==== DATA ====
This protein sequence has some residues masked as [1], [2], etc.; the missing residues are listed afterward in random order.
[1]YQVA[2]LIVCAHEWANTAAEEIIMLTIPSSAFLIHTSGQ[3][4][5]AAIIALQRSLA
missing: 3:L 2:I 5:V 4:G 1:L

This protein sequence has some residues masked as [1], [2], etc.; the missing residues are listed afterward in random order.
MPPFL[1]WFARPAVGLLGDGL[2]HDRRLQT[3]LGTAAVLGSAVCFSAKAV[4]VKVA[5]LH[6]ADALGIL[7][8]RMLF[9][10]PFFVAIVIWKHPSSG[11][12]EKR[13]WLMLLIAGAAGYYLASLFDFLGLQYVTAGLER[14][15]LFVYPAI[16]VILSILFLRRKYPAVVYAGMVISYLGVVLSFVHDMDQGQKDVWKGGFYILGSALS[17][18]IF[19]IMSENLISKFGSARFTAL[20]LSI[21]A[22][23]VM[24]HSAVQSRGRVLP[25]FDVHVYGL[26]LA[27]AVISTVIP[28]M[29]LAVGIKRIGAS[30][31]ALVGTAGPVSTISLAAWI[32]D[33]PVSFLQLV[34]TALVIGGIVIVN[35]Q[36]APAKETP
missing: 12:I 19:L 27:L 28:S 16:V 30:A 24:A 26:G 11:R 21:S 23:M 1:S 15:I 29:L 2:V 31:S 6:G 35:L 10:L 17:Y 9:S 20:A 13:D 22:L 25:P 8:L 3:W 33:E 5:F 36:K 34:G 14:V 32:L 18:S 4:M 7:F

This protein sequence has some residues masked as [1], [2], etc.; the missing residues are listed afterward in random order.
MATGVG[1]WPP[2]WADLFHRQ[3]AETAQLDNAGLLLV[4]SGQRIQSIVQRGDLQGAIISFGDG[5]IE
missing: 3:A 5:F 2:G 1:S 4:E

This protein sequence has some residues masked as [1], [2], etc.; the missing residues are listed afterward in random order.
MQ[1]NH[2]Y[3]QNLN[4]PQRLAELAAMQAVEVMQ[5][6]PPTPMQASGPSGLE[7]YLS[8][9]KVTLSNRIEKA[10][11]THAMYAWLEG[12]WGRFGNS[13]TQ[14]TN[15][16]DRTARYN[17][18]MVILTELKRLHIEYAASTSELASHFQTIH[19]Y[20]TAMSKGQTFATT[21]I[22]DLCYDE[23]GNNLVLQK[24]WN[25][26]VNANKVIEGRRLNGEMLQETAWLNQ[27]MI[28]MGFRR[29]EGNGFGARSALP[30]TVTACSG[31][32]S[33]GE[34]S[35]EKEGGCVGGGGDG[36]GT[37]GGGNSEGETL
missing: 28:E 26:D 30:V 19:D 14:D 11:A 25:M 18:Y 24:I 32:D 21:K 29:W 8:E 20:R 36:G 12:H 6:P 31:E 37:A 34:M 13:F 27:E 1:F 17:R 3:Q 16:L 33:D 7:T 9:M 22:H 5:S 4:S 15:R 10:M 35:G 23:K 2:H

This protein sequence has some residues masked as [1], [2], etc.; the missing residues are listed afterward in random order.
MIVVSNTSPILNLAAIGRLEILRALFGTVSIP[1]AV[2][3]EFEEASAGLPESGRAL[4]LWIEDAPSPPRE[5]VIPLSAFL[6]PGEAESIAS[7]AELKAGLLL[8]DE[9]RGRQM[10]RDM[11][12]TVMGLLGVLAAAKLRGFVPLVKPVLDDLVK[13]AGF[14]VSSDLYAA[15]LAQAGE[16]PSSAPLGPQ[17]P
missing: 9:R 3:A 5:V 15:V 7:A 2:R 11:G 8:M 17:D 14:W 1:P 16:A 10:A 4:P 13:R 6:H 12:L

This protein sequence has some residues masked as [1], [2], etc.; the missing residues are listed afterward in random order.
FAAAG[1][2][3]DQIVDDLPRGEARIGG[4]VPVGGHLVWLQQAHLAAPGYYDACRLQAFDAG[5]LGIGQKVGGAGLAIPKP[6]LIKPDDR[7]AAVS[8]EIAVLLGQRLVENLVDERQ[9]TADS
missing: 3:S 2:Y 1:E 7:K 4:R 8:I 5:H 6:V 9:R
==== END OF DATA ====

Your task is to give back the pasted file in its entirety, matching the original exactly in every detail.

This protein sequence has some residues masked as [1], [2], etc.; the missing residues are listed afterward in random order.
[1]YQVA[2]LIVCAHEWANTAAEEIIMLTIPSSAFLIHTSGQ[3][4][5]AAIIALQRSLA
missing: 3:L 2:I 5:V 4:G 1:L

This protein sequence has some residues masked as [1], [2], etc.; the missing residues are listed afterward in random order.
MPPFL[1]WFARPAVGLLGDGL[2]HDRRLQT[3]LGTAAVLGSAVCFSAKAV[4]VKVA[5]LH[6]ADALGIL[7][8]RMLF[9][10]PFFVAIVIWKHPSSG[11][12]EKR[13]WLMLLIAGAAGYYLASLFDFLGLQYVTAGLER[14][15]LFVYPAI[16]VILSILFLRRKYPAVVYAGMVISYLGVVLSFVHDMDQGQKDVWKGGFYILGSALS[17][18]IF[19]IMSENLISKFGSARFTAL[20]LSI[21]A[22][23]VM[24]HSAVQSRGRVLP[25]FDVHVYGL[26]LA[27]AVISTVIP[28]M[29]LAVGIKRIGAS[30][31]ALVGTAGPVSTISLAAWI[32]D[33]PVSFLQLV[34]TALVIGGIVIVN[35]Q[36]APAKETP
missing: 12:I 19:L 27:L 28:S 16:V 30:A 24:A 26:G 11:R 21:S 23:M 1:S 15:I 29:L 2:V 31:S 6:G 35:L 10:L 17:Y 9:S 20:A 13:D 22:L 25:P 8:L 3:W 33:E 5:F 36:K 34:G 14:V 32:L 18:S 4:M 7:F

This protein sequence has some residues masked as [1], [2], etc.; the missing residues are listed afterward in random order.
MATGVG[1]WPP[2]WADLFHRQ[3]AETAQLDNAGLLLV[4]SGQRIQSIVQRGDLQGAIISFGDG[5]IE
missing: 3:A 5:F 2:G 1:S 4:E

This protein sequence has some residues masked as [1], [2], etc.; the missing residues are listed afterward in random order.
MQ[1]NH[2]Y[3]QNLN[4]PQRLAELAAMQAVEVMQ[5][6]PPTPMQASGPSGLE[7]YLS[8][9]KVTLSNRIEKA[10][11]THAMYAWLEG[12]WGRFGNS[13]TQ[14]TN[15][16]DRTARYN[17][18]MVILTELKRLHIEYAASTSELASHFQTIH[19]Y[20]TAMSKGQTFATT[21]I[22]DLCYDE[23]GNNLVLQK[24]WN[25][26]VNANKVIEGRRLNGEMLQETAWLNQ[27]MI[28]MGFRR[29]EGNGFGARSALP[30]TVTACSG[31][32]S[33]GE[34]S[35]EKEGGCVGGGGDG[36]GT[37]GGGNSEGETL
missing: 28:E 26:D 30:V 19:D 14:D 11:A 25:M 18:Y 24:I 32:D 21:K 29:W 8:E 20:R 36:G 12:H 6:P 31:E 37:A 34:M 13:F 27:E 1:F 17:R 3:Q 16:L 33:D 7:T 9:M 22:H 5:S 4:S 15:R 10:M 35:G 23:K 2:H

This protein sequence has some residues masked as [1], [2], etc.; the missing residues are listed afterward in random order.
MIVVSNTSPILNLAAIGRLEILRALFGTVSIP[1]AV[2][3]EFEEASAGLPESGRAL[4]LWIEDAPSPPRE[5]VIPLSAFL[6]PGEAESIAS[7]AELKAGLLL[8]DE[9]RGRQM[10]RDM[11][12]TVMGLLGVLAAAKLRGFVPLVKPVLDDLVK[13]AGF[14]VSSDLYAA[15]LAQAGE[16]PSSAPLGPQ[17]P
missing: 9:R 3:A 5:V 15:V 7:A 2:R 11:G 8:M 17:D 14:W 1:P 16:A 10:A 4:P 13:R 6:H 12:L

This protein sequence has some residues masked as [1], [2], etc.; the missing residues are listed afterward in random order.
FAAAG[1][2][3]DQIVDDLPRGEARIGG[4]VPVGGHLVWLQQAHLAAPGYYDACRLQAFDAG[5]LGIGQKVGGAGLAIPKP[6]LIKPDDR[7]AAVS[8]EIAVLLGQRLVENLVDERQ[9]TADS
missing: 3:S 2:Y 1:E 7:K 4:R 8:I 5:H 6:V 9:R